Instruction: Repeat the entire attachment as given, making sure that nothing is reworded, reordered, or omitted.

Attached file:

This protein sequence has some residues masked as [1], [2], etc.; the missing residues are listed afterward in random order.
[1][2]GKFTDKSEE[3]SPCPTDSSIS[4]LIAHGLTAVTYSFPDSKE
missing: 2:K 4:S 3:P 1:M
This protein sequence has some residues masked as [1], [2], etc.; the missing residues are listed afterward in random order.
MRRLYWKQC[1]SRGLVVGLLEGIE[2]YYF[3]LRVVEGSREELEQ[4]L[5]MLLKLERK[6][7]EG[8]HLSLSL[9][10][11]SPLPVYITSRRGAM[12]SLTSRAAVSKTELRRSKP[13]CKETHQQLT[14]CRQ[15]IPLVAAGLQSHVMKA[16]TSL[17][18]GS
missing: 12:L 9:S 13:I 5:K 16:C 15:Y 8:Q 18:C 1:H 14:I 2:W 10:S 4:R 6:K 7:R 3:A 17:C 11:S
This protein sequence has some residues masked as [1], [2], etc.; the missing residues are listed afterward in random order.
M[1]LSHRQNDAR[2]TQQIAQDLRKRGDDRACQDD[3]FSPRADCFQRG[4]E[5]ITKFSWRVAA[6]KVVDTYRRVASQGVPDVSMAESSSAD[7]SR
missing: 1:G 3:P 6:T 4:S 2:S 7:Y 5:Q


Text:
This protein sequence has some residues masked as [1], [2], etc.; the missing residues are listed afterward in random order.
[1][2]GKFTDKSEE[3]SPCPTDSSIS[4]LIAHGLTAVTYSFPDSKE
missing: 2:K 4:S 3:P 1:M
This protein sequence has some residues masked as [1], [2], etc.; the missing residues are listed afterward in random order.
MRRLYWKQC[1]SRGLVVGLLEGIE[2]YYF[3]LRVVEGSREELEQ[4]L[5]MLLKLERK[6][7]EG[8]HLSLSL[9][10][11]SPLPVYITSRRGAM[12]SLTSRAAVSKTELRRSKP[13]CKETHQQLT[14]CRQ[15]IPLVAAGLQSHVMKA[16]TSL[17][18]GS
missing: 12:L 9:S 13:I 5:K 16:C 15:Y 8:Q 18:C 1:H 14:I 2:W 10:S 4:R 6:K 7:R 3:A 17:C 11:S
This protein sequence has some residues masked as [1], [2], etc.; the missing residues are listed afterward in random order.
M[1]LSHRQNDAR[2]TQQIAQDLRKRGDDRACQDD[3]FSPRADCFQRG[4]E[5]ITKFSWRVAA[6]KVVDTYRRVASQGVPDVSMAESSSAD[7]SR
missing: 1:G 3:P 6:T 4:S 2:S 7:Y 5:Q